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Swatch and the Global Watch Industry

Powerful Essays
Swatch and the Global Watch Industry

In the 1980's, Swiss watchmakers began to realize they needed to change their business model to fit into a new global market place. They needed to not only change their views of the market but the infrastructure of watch manufacturing. In order to compete on a global level they needed to improve their technology, design products that would appeal to new markets and be able to compete with other companies on quality and cost. During this time, a merger of two companies helped create a new market for Swiss watches. Asuag and SSIH merged to create Societe Micromecanique et Horlogere (SMH). They developed a line of watches called "Swatch" that appealed to a younger target audience. Their new design, distribution and production strategies created a niche market that became popular worldwide. The Swatch Watch Company transferred itself from near bankruptcy in the early 1980's to a world leader in terms of value by the late 1990's, at this time facing again new sets of challenging issues that would effect their future in a fast changing global economy. These issues included: -Sales being flat between 18-20 million units a year. -Sales and profit margins below levels achieved in early 1990's. -Increasing competition in existing markets and new markets.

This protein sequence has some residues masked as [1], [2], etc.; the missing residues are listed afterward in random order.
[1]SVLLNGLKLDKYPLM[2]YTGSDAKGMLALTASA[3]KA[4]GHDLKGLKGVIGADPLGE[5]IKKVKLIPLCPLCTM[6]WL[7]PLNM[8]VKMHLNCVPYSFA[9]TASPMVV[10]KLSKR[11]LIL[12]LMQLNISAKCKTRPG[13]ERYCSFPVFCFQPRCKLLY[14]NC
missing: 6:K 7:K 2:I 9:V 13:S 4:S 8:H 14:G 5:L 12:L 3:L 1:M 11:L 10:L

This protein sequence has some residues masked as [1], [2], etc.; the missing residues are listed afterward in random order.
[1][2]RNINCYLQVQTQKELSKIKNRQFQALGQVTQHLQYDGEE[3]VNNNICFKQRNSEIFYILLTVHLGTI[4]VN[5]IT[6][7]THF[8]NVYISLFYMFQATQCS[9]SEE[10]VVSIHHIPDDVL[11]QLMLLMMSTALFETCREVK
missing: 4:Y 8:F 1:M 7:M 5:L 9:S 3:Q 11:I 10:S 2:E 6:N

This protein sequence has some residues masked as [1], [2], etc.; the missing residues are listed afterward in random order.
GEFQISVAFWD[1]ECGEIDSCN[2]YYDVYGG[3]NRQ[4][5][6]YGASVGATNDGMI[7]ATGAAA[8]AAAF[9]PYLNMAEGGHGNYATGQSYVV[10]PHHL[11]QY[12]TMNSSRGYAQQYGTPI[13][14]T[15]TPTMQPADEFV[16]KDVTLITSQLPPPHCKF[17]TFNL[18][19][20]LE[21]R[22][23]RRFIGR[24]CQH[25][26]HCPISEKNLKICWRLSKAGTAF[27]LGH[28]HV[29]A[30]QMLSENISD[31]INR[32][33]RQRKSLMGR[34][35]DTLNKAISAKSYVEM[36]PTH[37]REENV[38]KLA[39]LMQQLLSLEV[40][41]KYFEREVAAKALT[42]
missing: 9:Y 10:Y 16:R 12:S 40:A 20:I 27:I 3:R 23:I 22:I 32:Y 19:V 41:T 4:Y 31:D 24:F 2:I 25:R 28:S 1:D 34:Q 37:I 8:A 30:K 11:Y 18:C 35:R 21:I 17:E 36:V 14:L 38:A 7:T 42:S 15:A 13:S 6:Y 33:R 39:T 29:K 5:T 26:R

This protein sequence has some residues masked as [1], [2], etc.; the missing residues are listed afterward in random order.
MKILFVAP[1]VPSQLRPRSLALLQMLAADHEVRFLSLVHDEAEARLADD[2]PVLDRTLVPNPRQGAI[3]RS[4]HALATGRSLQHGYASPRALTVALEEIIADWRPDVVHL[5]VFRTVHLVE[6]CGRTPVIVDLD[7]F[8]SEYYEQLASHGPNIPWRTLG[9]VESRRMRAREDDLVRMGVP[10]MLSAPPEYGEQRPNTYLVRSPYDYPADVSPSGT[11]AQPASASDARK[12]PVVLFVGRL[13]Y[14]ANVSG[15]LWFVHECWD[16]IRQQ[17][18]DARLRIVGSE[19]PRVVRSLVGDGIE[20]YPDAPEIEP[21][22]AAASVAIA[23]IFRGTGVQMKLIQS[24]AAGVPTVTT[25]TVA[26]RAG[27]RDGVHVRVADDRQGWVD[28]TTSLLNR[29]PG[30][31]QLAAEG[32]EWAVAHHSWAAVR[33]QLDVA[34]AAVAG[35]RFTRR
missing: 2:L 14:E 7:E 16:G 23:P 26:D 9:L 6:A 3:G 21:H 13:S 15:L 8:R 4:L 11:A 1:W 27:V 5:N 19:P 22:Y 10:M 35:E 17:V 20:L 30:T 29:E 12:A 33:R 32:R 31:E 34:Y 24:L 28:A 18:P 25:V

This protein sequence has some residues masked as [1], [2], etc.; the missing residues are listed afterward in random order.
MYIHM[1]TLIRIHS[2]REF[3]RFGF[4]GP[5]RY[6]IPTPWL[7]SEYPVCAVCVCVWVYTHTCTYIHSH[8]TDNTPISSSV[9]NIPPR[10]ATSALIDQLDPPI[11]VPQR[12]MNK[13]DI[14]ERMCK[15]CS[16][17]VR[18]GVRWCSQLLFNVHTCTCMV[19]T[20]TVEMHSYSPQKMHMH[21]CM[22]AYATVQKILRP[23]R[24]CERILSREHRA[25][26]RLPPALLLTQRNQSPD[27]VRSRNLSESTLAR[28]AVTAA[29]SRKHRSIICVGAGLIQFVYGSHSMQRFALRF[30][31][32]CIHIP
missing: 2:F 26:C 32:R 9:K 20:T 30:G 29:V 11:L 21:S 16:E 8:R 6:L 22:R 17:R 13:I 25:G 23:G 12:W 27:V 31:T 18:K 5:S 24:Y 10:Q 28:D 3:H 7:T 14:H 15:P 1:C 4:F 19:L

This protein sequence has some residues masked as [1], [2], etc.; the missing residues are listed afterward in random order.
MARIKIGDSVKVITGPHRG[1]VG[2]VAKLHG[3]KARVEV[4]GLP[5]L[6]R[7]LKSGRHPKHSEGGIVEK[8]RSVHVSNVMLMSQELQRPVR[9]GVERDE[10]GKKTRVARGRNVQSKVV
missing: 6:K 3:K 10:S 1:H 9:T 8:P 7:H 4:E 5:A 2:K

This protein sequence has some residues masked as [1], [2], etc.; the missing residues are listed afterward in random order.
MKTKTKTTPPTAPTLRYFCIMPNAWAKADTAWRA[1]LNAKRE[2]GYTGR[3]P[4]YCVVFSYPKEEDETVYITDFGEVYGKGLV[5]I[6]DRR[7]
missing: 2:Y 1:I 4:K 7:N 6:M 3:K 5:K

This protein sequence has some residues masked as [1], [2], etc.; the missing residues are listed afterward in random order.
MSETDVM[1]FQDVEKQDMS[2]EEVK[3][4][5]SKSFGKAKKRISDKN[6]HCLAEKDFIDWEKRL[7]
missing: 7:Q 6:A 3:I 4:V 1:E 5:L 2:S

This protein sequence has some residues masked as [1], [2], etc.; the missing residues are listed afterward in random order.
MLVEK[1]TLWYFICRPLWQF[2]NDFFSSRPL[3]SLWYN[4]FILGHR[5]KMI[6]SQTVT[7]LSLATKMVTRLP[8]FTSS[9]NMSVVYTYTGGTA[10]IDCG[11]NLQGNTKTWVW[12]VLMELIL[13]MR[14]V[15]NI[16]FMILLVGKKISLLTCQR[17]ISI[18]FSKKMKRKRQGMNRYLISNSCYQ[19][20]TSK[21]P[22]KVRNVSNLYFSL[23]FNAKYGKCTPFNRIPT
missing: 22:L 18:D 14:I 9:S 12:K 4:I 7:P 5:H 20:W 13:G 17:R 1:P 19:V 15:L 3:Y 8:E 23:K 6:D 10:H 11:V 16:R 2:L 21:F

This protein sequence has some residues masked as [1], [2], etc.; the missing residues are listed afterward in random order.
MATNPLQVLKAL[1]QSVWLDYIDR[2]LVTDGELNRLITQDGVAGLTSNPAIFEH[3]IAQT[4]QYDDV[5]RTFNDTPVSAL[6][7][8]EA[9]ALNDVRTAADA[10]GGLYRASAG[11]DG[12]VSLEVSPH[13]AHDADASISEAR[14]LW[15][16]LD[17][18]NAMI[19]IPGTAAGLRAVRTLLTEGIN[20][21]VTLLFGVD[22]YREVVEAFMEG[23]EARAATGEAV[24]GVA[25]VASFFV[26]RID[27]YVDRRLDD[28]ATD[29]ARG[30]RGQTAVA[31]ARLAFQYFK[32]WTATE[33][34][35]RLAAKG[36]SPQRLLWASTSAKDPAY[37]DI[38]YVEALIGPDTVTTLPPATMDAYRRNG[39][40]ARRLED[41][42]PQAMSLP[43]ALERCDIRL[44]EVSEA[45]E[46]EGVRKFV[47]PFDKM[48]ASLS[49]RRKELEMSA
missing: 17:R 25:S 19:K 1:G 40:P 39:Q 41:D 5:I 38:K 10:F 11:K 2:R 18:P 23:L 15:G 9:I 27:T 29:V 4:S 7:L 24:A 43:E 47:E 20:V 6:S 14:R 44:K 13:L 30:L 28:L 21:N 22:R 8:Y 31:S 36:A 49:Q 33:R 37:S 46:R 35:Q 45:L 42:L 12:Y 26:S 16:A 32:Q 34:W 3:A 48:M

Analysis of the Issues Although the Swatch Group was the world's leading manufacturer of watches; they were faced with many issues. They needed to establish a strong presence in the United States market since Timex, Casio, Seiko and Citizen comprised over 50% of the share. The company also became too diversified in producing fourteen (14) different brands even th...

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...t was only when it responded to the global threats it was successful again and how it had to chose again between short term social obligation or long term survival obligations.

Competition in the past did everything it could to gain market share and penetrate new markets and would not stop or change expanding strategies because they felt sorry for the Swiss. Competitors will continue to do everything possible to expand markets, defending their existing markets, and fighting the Swiss from trying to enter existing or new markets. Competition will even try to compete with the Swiss on their world leadership in the high range price segments; and just like in the past if the Swiss were not ready for such competition, they will lose that leadership without a fight. Loses of such leadership in this segment will mean an end to the Swiss watch industry again.
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